U.S. House Passes Hong Kong Act as Carrie Lam Warns Against Calls for Independence

Protests in Hong Kong continue in their fourth month, with more than 200 arrested over the weekend as violence continued to flare.

On Tuesday, the U.S. House of Representatives unanimously passed the Hong Kong Human Rights and Act and two other acts that support in Hong Kong, in a rare show of bipartisan support. On Monday night, protesters in Hong Kong had gathered to call on the U.S. government to support their efforts to protect the territory’s democratic rights, as The Washington Post’s Shibani Mahtani reports:

The demonstration, the first approved by authorities since the imposition of an anti-mask ban at all public gatherings, was marked by the sense of anguish that has gripped the movement after months of protesting. Instead of offering any further concessions, the government has instead expanded police powers and imposed more restrictions.

As the crackdown on protests intensifies — with the arrest of more than 2,500, including 201 arrested in smaller-scale protests over the weekend — some see foreign pressure as the best hope for securing a democratic future for Hong Kong.

“Our citizens do not have any kind of power to fight against the government,” said Crystal Yeung, 23, standing among thousands of protesters spilling out onto roads from a small square that couldn’t contain the rally. “We are relying on the U.S. to punish those who are trying to breach the Hong Kong law.” [Source]

Haley Byrd of CNN reports on the passage of the bill:

“Democrats and Republicans in the House and in the Senate stand united with the people of Hong Kong,” House Speaker Nancy Pelosi said. “If America does not speak out for human rights in China because of commercial interest, then we lose all moral authority to speak out for human rights anyplace in the world.”

“Today the House is proud to pass the bicameral, bipartisan Hong Kong Human Rights and Democracy Act to reaffirm America’s commitment to democracy,” said the California Democrat.

The bill would mandate an annual review to determine whether Hong Kong’s autonomy from the mainland Chinese government remains sufficient to justify the special treatment the financial hub receives under US law.

[…] House members on Tuesday afternoon also passed by voice vote two other Hong Kong-related measures: a resolution supportive of the protesters and the PROTECT Hong Kong Act. The latter would halt US exports of nonlethal crowd control equipment, such as rubber bullets and tear gas, to the Hong Kong police until an independent investigation into human rights concerns is completed, those concerns are adequately addressed by the Hong Kong government and the White House determines that Hong Kong law enforcement has not engaged in human rights violations for a year. [Source]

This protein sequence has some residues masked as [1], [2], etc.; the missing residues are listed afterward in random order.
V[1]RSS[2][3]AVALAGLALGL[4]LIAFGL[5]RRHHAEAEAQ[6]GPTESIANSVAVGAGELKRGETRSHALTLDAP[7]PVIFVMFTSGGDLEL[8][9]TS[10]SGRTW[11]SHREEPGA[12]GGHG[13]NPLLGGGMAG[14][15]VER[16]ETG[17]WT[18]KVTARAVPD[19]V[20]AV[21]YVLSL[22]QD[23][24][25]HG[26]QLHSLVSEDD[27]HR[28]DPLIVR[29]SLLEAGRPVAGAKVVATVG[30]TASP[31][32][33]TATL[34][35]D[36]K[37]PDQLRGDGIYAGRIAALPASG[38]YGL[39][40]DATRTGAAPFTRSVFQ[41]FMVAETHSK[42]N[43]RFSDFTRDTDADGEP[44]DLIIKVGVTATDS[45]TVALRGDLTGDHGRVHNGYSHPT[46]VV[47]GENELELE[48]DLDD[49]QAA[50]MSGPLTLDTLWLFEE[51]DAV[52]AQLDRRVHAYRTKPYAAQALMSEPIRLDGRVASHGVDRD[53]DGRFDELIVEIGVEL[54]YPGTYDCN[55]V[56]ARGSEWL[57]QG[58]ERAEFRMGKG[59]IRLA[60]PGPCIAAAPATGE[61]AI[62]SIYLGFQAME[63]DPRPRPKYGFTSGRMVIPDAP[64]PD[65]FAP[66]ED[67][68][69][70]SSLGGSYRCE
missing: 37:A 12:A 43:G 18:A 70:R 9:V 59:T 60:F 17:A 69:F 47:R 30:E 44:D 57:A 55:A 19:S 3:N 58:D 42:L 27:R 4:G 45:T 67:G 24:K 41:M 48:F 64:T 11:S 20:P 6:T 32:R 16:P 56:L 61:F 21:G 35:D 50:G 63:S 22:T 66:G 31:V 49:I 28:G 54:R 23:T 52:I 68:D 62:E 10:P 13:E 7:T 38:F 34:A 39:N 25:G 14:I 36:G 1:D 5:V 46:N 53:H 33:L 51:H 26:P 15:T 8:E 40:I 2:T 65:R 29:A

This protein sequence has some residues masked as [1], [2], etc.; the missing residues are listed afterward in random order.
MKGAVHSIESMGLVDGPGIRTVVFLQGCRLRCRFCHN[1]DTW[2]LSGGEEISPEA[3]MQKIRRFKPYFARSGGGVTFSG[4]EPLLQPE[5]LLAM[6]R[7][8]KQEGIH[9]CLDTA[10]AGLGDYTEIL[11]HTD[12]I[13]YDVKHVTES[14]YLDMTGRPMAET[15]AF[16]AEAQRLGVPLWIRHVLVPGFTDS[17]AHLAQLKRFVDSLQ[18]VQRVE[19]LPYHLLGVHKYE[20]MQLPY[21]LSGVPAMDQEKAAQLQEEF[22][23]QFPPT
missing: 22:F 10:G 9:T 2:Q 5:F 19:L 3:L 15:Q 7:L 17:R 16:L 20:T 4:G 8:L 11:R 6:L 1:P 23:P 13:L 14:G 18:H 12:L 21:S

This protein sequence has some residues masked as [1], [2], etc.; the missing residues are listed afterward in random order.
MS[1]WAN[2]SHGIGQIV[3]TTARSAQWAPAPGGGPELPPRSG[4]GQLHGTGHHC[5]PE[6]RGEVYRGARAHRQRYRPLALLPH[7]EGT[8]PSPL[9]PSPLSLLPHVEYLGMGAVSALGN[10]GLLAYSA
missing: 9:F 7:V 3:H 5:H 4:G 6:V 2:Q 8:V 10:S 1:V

Patricia Zengerle from Reuters has more:

All four measures passed by unanimous voice vote, as members of Congress – Democrats and Republicans – said they wanted to take an aggressive stance on China and show support for Hong Kong following four months of unrest in the city.

The measures come as the White House engages in delicate talks with Beijing to resolve a crippling trade war, with U.S. Treasury yields edging lower on Tuesday as investors pared back expectations that an agreement was at hand.

[…] China’s foreign ministry accused the U.S. lawmakers of “sinister intentions” to undermine Hong Kong’s stability and warned that bilateral relations would be damaged should the measures become law.

“China must take effective measures to firmly safeguard its sovereignty, security, and development interests,” ministry spokesman Geng Shuang said in a statement. [Source]

Hong Kong Chief Executive Carrie Lam attempted to deliver a policy address Wednesday in front of the Legislative Council but was forced to leave and have her speech televised after protesters repeatedly interrupted her. In the address, Lam spoke out against any efforts to seek independence for Hong Kong–despite the fact that independence is not one of the protesters’ five demands.

While traveling in Nepal, Xi Jinping also spoke out against efforts to infringe on Chinese sovereignty or “split” the country, using more graphic language. From Al Jazeera:

“Anyone attempting to split China in any part of the country will end in crushed bodies and shattered bones,” he said during a visit to Nepal on Sunday, according to China’s state broadcaster CGTN.

“Any external forces backing such attempts dividing China will be deemed by the Chinese people as pipe-dreaming,” he was quoted as saying, without mentioning a specific adversary.

The Chinese leader did not mention any region by name, but riot police and pro-democracy protesters clashed again in Hong Kong over the weekend. [Source]

The term he used, 粉身碎骨, translated as “crushed bodies and shattered bones,” is from the classic “Romance of the Three Kingdoms.”

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